Background: In late October 2003, a series of wildfires exposed urban populations in Southern California to elevated levels of air pollution over several weeks. Previous research suggests that short-term hospital admissions for respiratory outcomes increased specifically as a result of these fires.
Objective: We assessed the impact of a wildfire event during pregnancy on birth weight among term infants.
Methods: Using records for singleton term births delivered to mothers residing in California's South Coast Air Basin (SoCAB) during 2001-2005 (n = 886,034), we compared birth weights from pregnancies that took place entirely before or after the wildfire event (n = 747,590) with those where wildfires occurred during the first (n = 60,270), second (n = 39,435), or third (n = 38,739) trimester. The trimester-specific effects of wildfire exposure were estimated using a fixed-effects regression model with several maternal characteristics included as covariates.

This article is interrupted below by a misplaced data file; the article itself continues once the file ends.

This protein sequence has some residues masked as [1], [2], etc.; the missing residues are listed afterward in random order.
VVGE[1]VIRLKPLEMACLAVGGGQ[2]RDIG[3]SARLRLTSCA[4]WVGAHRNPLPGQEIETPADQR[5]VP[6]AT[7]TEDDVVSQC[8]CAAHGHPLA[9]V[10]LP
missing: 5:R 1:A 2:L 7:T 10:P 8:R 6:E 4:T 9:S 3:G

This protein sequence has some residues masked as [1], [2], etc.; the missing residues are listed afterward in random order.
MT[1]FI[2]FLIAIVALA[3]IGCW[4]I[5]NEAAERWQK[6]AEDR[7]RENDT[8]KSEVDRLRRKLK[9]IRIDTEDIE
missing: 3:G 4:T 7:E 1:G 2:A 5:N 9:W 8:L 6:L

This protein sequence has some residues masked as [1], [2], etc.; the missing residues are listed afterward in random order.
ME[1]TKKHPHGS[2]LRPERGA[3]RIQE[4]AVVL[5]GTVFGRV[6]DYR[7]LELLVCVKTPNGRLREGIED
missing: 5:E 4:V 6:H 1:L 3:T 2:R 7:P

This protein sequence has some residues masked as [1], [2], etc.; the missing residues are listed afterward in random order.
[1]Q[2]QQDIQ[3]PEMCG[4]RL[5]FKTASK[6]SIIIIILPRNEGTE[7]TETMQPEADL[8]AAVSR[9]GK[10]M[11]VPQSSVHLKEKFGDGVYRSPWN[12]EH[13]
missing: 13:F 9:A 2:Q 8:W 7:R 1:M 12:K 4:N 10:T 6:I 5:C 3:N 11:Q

Results: Compared with pregnancies before and after the wildfires, mean birth weight was estimated to be 7.0 g lower [95% confidence interval (CI): -11.8, -2.2] when the wildfire occurred during the third trimester, 9.7 g lower when it occurred during the second trimester (95% CI: -14.5, -4.8), and 3.3 g lower when it occurred during the first trimester (95% CI: -7.2, 0.6).
Conclusions: Pregnancy during the 2003 Southern California wildfires was associated with slightly reduced average birth weight among infants exposed in utero. The extent and increasing frequency of wildfire events may have implications for infant health and development.